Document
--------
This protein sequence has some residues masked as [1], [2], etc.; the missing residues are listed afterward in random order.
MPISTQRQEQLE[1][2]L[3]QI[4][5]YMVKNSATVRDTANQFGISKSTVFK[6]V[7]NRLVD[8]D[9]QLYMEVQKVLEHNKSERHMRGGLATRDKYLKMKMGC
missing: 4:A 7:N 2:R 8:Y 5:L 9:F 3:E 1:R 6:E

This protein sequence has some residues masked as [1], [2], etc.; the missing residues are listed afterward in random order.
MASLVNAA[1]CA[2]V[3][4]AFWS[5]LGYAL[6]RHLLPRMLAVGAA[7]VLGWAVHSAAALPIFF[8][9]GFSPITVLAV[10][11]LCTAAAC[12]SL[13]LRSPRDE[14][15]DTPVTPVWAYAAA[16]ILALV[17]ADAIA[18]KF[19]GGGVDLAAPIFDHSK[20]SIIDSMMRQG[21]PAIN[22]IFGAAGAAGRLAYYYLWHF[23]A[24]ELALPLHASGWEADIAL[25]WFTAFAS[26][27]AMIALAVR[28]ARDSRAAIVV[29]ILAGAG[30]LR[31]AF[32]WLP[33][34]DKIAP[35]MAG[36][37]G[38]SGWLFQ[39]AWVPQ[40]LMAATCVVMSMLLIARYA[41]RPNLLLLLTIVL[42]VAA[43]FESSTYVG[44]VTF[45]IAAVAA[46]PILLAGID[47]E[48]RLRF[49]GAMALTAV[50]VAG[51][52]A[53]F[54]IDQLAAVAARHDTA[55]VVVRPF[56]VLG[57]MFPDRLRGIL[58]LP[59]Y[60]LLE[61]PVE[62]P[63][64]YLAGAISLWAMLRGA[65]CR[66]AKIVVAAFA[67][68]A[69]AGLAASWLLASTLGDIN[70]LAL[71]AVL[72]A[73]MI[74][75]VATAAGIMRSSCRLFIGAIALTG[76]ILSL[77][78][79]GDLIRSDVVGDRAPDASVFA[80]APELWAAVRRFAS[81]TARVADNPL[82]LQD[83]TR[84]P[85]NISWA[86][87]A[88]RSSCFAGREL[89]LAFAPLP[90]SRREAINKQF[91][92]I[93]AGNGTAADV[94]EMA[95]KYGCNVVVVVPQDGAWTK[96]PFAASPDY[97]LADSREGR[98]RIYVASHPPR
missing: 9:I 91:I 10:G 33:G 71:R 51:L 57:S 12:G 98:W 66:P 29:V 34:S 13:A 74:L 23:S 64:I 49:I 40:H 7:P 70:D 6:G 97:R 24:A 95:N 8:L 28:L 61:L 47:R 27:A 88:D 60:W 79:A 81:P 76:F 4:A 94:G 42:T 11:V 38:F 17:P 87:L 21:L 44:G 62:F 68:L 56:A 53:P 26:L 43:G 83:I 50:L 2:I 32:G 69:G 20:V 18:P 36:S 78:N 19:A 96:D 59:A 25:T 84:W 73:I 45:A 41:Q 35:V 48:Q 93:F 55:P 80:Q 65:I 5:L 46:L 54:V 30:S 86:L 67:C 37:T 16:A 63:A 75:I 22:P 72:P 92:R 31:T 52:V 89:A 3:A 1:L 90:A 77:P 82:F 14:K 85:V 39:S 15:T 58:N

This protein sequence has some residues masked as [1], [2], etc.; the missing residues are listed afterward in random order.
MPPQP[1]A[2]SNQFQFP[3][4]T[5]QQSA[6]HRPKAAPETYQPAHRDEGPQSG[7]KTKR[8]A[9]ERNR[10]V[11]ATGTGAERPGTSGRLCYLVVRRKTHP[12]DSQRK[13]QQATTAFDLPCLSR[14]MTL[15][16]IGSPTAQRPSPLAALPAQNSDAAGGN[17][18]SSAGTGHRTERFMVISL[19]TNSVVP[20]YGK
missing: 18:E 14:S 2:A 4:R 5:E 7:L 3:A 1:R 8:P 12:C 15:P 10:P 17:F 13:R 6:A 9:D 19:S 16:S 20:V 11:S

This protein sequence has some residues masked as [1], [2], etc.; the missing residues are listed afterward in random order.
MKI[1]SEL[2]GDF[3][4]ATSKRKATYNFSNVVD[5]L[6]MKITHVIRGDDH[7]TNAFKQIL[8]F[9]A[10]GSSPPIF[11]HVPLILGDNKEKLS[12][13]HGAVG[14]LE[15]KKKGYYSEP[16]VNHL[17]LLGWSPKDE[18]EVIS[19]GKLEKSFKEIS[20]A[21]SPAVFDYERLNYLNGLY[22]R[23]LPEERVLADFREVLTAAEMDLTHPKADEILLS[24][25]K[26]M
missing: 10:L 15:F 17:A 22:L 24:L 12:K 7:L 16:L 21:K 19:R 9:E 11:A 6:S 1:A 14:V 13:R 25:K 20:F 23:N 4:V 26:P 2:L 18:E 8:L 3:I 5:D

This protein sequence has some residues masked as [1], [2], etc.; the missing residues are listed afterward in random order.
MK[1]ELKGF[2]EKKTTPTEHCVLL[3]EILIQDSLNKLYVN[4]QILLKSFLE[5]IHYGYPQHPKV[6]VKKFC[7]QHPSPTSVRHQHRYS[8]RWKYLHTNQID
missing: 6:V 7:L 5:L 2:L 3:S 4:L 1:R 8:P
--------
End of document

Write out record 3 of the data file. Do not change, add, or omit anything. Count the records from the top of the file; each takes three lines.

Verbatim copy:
This protein sequence has some residues masked as [1], [2], etc.; the missing residues are listed afterward in random order.
MPPQP[1]A[2]SNQFQFP[3][4]T[5]QQSA[6]HRPKAAPETYQPAHRDEGPQSG[7]KTKR[8]A[9]ERNR[10]V[11]ATGTGAERPGTSGRLCYLVVRRKTHP[12]DSQRK[13]QQATTAFDLPCLSR[14]MTL[15][16]IGSPTAQRPSPLAALPAQNSDAAGGN[17][18]SSAGTGHRTERFMVISL[19]TNSVVP[20]YGK
missing: 18:E 14:S 2:A 4:R 5:E 7:L 3:A 1:R 8:P 12:C 15:P 10:P 17:F 13:R 6:A 9:D 19:S 16:S 20:V 11:S